Nearly four years ago, I wrote How To Fix Twitter, suggesting that Twitter needed to make verification available for everyone for a nominal fee, then enable users to toggle “Verified” notifications to fix most of the interaction. In an extremely chaotic way, we’ve watched this play out and as it turns out Twitter remains just as toxic as ever and after losing a majority of its advertisers, this Titantic seems destined for the iceberg.
Where did I go wrong?
The problem is that people still see the Blue Checkmark as a status symbol of social validity, rather than actual verification. Twitter, still treating it as a status symbol, is now simply charging a tax for it. Given all the stories about fake accounts becoming verified, Twitter hasn’t bothered doing the verification. Given their massive layoffs, they don’t seem staffed to be able to verify anyone. To make matters worse, Twitter is now rolling out different classifications of verifications: gold for organizations (such as media outlets), and grey for government agencies. With more colors possibly on the way, the value of the blue checkmark is simply getting inflated.
I remain convinced that performing due diligence on verification could go a long way to fix the toxicity of Twitter and disincentivizing behavior from trolls and fake accounts. A transparent verification process – such as a government-issued ID, and disclosing the type of ID that was used in verification – would build up trust in the checkmarks.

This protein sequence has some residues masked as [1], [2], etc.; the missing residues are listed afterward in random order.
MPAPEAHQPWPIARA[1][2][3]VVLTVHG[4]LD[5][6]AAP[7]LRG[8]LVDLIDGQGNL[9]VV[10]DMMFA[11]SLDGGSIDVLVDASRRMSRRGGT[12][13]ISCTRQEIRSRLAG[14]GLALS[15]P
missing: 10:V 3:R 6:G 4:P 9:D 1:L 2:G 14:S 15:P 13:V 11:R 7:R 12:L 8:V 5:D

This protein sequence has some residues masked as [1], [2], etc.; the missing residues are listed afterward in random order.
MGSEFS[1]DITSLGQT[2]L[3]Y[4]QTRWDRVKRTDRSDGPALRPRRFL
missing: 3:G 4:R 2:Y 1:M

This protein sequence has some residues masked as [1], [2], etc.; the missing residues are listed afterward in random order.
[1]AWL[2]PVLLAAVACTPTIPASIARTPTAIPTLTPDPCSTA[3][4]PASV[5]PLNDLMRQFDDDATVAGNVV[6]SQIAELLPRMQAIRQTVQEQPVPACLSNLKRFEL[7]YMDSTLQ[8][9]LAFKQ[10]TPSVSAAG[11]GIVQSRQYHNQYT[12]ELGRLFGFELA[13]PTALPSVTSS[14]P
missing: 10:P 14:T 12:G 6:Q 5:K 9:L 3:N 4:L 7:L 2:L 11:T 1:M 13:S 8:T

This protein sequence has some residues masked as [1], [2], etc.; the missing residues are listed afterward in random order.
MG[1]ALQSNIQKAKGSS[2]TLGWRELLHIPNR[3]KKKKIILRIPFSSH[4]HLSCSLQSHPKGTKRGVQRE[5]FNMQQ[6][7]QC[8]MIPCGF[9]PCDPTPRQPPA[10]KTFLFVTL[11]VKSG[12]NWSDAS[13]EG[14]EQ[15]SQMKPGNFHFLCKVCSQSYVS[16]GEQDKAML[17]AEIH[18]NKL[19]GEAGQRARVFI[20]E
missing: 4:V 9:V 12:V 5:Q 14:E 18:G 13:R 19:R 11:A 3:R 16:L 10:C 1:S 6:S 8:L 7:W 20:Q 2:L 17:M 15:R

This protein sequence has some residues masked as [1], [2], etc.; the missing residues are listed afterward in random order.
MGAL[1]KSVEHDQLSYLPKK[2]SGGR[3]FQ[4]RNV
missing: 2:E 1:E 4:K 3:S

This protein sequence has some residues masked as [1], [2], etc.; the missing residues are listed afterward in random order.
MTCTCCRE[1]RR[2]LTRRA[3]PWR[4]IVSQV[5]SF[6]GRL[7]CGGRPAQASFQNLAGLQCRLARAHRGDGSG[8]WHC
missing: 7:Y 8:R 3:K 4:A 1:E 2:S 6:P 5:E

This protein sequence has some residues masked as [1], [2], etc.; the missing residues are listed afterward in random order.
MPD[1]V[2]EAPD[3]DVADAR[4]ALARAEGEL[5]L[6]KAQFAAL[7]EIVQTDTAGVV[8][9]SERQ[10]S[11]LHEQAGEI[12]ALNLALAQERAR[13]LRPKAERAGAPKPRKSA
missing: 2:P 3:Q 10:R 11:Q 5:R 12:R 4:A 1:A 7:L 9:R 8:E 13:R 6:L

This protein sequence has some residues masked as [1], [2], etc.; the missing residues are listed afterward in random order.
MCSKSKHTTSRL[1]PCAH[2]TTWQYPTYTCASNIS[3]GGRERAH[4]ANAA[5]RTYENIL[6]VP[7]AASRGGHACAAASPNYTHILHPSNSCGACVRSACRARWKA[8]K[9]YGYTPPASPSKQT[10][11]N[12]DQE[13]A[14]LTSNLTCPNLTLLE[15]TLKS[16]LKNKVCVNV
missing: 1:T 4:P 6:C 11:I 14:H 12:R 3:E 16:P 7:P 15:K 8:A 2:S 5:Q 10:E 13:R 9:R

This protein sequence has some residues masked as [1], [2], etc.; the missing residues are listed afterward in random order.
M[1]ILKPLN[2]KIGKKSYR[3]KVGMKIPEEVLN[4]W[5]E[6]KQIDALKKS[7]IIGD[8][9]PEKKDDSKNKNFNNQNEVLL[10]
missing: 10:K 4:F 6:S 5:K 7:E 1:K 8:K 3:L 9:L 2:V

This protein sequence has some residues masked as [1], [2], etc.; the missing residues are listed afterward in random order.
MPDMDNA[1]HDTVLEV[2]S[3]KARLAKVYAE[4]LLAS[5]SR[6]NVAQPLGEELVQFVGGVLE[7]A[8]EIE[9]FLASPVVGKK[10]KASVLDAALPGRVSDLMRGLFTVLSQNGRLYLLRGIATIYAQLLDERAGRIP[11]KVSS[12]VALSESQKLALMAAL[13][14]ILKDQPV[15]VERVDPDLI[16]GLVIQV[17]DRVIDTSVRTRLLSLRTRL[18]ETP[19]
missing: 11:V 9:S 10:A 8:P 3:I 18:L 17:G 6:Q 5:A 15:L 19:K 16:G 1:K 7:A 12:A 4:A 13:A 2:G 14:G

With all that said, Twitter seems bent on a death spiral.
Recently they turned on the third-party clients in which Twitter’s ascendence was built, by blocking access to their API. Third-party clients are responsible for many of the features Twitter takes for granted, with Twitter’s own client being an acquired third-party client. Aside from technology, many of Twitter’s oldest and most enthusiastic users accessed the service through third-party clients. My guess is that Musk and Twitter leadership gutted the API team and saw this as a convenient opportunity to do away with the clients.
Twitter is cutting itself off at the knees with this decision. From the news I’ve read, it doesn’t seem that incorporating verification into Twitter Blue moved the needle on their subscriptions. With advertisers leaving in droves, Twitter’s API could have been a source of revenue for subscribers by requiring Twitter Blue in order to use a third-party client. However, it’s apparent that the API was likely lobotomized and won’t ever be back.
I’m still using Twitter, begrudgingly, but am finding myself using Mastodon more and more. After Tweetbot was shut down, the developers created Ivory. Using that client has unlocked the joy I’ve lost from using Twitter.
I’d love for you to come hang out with me on that platform if you’d like – mastodon.world/@jeromey